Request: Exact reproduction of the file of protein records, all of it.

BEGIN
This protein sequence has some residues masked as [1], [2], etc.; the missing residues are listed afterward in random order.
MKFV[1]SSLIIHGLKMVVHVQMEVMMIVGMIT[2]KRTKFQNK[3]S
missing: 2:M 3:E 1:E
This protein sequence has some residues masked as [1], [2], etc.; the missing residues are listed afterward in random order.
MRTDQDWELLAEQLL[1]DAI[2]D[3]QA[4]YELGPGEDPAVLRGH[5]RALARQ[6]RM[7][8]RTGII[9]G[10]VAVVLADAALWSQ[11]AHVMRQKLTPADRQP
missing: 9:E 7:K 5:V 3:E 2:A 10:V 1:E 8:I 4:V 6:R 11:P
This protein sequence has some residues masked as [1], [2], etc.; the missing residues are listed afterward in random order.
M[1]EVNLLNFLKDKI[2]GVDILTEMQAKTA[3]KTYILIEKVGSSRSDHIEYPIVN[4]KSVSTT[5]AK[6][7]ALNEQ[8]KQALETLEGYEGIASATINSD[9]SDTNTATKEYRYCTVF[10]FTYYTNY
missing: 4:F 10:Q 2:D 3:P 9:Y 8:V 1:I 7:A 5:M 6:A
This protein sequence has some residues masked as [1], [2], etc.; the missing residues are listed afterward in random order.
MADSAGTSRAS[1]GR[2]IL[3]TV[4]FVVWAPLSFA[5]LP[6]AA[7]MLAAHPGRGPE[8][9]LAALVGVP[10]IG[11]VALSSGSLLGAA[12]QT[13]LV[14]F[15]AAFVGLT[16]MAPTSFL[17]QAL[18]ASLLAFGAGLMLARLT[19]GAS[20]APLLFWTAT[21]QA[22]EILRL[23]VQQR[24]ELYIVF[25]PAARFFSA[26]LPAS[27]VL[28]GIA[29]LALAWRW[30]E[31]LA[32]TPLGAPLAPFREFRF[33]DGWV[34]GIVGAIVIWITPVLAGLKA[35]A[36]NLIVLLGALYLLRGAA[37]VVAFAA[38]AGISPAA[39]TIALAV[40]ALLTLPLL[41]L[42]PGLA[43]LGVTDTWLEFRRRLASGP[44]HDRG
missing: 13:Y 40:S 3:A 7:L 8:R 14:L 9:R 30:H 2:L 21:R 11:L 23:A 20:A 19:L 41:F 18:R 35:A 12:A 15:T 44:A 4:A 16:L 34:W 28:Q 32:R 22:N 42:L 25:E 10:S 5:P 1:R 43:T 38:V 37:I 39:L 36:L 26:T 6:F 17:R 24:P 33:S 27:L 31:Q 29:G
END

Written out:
This protein sequence has some residues masked as [1], [2], etc.; the missing residues are listed afterward in random order.
MKFV[1]SSLIIHGLKMVVHVQMEVMMIVGMIT[2]KRTKFQNK[3]S
missing: 2:M 3:E 1:E
This protein sequence has some residues masked as [1], [2], etc.; the missing residues are listed afterward in random order.
MRTDQDWELLAEQLL[1]DAI[2]D[3]QA[4]YELGPGEDPAVLRGH[5]RALARQ[6]RM[7][8]RTGII[9]G[10]VAVVLADAALWSQ[11]AHVMRQKLTPADRQP
missing: 9:E 7:K 5:V 3:E 2:A 10:V 1:E 8:I 4:V 6:R 11:P
This protein sequence has some residues masked as [1], [2], etc.; the missing residues are listed afterward in random order.
M[1]EVNLLNFLKDKI[2]GVDILTEMQAKTA[3]KTYILIEKVGSSRSDHIEYPIVN[4]KSVSTT[5]AK[6][7]ALNEQ[8]KQALETLEGYEGIASATINSD[9]SDTNTATKEYRYCTVF[10]FTYYTNY
missing: 4:F 10:Q 2:D 3:P 9:Y 8:V 1:I 7:A 5:M 6:A
This protein sequence has some residues masked as [1], [2], etc.; the missing residues are listed afterward in random order.
MADSAGTSRAS[1]GR[2]IL[3]TV[4]FVVWAPLSFA[5]LP[6]AA[7]MLAAHPGRGPE[8][9]LAALVGVP[10]IG[11]VALSSGSLLGAA[12]QT[13]LV[14]F[15]AAFVGLT[16]MAPTSFL[17]QAL[18]ASLLAFGAGLMLARLT[19]GAS[20]APLLFWTAT[21]QA[22]EILRL[23]VQQR[24]ELYIVF[25]PAARFFSA[26]LPAS[27]VL[28]GIA[29]LALAWRW[30]E[31]LA[32]TPLGAPLAPFREFRF[33]DGWV[34]GIVGAIVIWITPVLAGLKA[35]A[36]NLIVLLGALYLLRGAA[37]VVAFAA[38]AGISPAA[39]TIALAV[40]ALLTLPLL[41]L[42]PGLA[43]LGVTDTWLEFRRRLASGP[44]HDRG
missing: 13:Y 40:S 3:A 7:L 8:R 14:L 9:R 30:H 2:L 21:R 11:L 23:A 20:A 19:L 41:F 18:R 35:A 12:A 15:T 44:A 4:A 16:L 34:W 28:Q 32:R 22:N 42:L 25:E 10:S 5:P 1:R 43:T 38:V 37:I 39:L 36:L 26:T 6:F 17:R 24:P 33:S 27:L 31:Q 29:G